Editorial: The Need For Change

The Mayor’s Anti-Panhandling Initiative Distracts From The Real Problem Of Homelessness

5 min read
Human and Homeless
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Mayor Berry’s new anti-panhandling campaign consists of 30 blue street signs directing people in need to dial 311, and those who want to help to go to United Way website donateABQ.org. After dialing 311—during the hours of 6am to 9pm Monday through Saturday and 9am to 6pm on Sundays—a representative will read the City’s website to you. Introducing this initiative, Berry used this analogy: Hand $5 to a panhandler, and they can buy a hamburger and fries at a fast-food joint; but giving that same $5 to Roadrunner Food Bank via the United Way of Central New Mexico funds dinner for 20 people. Buying in bulk does save money, and maximizing resources is a noble goal. But if the past few years have highlighted anything, it’s the real, constant danger that Albuquerque’s homeless population faces on a daily basis. And a sign suggesting a phone number is a poor substitute for meaningful change.

In March of 2014, police officers fatally shot mentally ill homeless man James “Abba” Boyd, ostensibly for the crime of camping on private property in the Sandia Foothills. Just four months later, three teenagers brutally beat two homeless Navajo men, Allison Gorman and Kee Thompson, to death on West Central. The boys confessed to having perpetrated 50 other attacks on the homeless in the last year. These examples are the tip of the perilous iceberg. People who live on the street are unlikely to report being physically or sexually assaulted, fearing arrest, law enforcement harassment or further violence.

The visibility of Albuquerque’s transient population and its perceived impact on businesses has been on the City’s radar for some time now. Last fall the City funded
a walkability study by urban designer Jeff Speck. Page 96 of Speck’s report notes, “The presence of the homeless, and those who appear to be homeless, on the streets of downtown Albuquerque contributes measurably to the discomfort of people walking there. They are not that many in number, but they seem ubiquitous because they form such a large percentage of the people who are walking.”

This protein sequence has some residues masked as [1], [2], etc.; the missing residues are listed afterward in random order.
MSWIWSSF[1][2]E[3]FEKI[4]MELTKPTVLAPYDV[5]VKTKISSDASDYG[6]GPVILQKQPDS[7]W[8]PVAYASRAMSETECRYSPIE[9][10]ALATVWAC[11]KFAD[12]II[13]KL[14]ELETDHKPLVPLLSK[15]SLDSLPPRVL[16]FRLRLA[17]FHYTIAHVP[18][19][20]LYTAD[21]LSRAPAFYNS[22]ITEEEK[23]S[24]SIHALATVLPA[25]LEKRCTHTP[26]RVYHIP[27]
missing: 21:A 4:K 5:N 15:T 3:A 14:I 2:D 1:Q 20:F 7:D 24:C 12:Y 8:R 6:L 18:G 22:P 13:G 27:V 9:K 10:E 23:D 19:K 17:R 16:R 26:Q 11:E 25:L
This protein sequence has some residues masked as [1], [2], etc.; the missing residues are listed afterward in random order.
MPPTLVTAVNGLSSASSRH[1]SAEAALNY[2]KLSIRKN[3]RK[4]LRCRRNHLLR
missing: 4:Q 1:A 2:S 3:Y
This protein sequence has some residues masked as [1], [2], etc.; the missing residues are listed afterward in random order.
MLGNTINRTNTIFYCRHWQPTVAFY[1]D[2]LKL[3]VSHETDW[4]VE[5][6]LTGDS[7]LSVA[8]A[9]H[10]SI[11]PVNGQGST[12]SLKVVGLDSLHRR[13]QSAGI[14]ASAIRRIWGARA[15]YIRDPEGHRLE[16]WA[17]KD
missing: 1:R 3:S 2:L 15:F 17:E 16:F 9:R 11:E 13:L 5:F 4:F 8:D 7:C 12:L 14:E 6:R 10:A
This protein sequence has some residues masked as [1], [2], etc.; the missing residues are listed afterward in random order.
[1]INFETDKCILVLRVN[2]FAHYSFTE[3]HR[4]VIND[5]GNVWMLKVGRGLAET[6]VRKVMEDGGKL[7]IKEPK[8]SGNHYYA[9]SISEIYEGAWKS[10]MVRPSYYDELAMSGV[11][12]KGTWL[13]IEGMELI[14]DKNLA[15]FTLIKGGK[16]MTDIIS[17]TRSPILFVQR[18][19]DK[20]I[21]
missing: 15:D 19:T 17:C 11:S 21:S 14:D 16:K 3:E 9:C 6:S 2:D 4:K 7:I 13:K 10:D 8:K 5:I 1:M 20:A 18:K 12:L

Why does the very existence of the homeless Downtown discomfit people? Being confronted with the ugly reality of human suffering is distressing. And it should be. If a city doesn’t exhibit the larger, economic segregation in our society, it’s a fairy tale. If we’re not happy with the reflection in the looking glass, we should alter the object of its gaze.
Speck then states, “Short of draconian and inhumane measures, there is little that can be done to limit homelessness in cities, except for providing the homeless with housing.” Speck’s other suggestions include providing one-way bus tickets to recently released prisoners and adding a waiting area (with a TV) to the county probation office. As long as we cling to an “out of sight, out of mind” obscurantism, homelessness and the attendant problems will exist.

Housing every Burqueño/Burqueña is a prelude to solving homelessness in the Duke City. Providing research-based treatment for addiction, access to behavioral health services and a system of education and training to housed individuals would comprise a worthy effort. But the money, right? How can we fund this utopian vision? Here’s the thing. We’re already spending in excess of $20 million annually for services accessed by the homeless; that figure is low, based as it is on federal HUD Continuum of Care data and not inclusive of funds paid out by churches, emergency shelters and privately funded organizations.
Touting Albuquerque Heading Home’s success a year ago, Berry himself acknowledged the economic sense that giving homes to the homeless makes, saying, “The research [by UNM Institute for Social Research] shows that we save $3.2 million by housing the homeless.” This study of the City’s Housing First program took into account associated costs like inpatient hospital stays and detox, ambulance service, emergency room visits, shelter subsidies, imprisonment and outpatient medical, mental health and substance abuse treatment.

We are headed in the right direction, but the work has just begun, and an anti-panhandling campaign only serves as a distraction from
the momentum and progress our community is already making in combating homelessness. The solution to the panhandling problem in Albuquerque is simple: End homelessness. Nothing short of that will resolve the “discomfort” of seeing homeless people Downtown or elsewhere—including a PR offensive that is intended to embolden our baser human instincts to turn away from those in need. If anything, what we must do is double-down on efforts to house the most vulnerable, chronic and at-risk homeless people—and ultimately all human beings—walking our streets. The results of putting housing first are verifiable and readily available to us. As we reduce homelessness in Albuquerque, that will be reflected in the human landscape of a city shaped by both compassion and vision. And that’s gotta be good for business.
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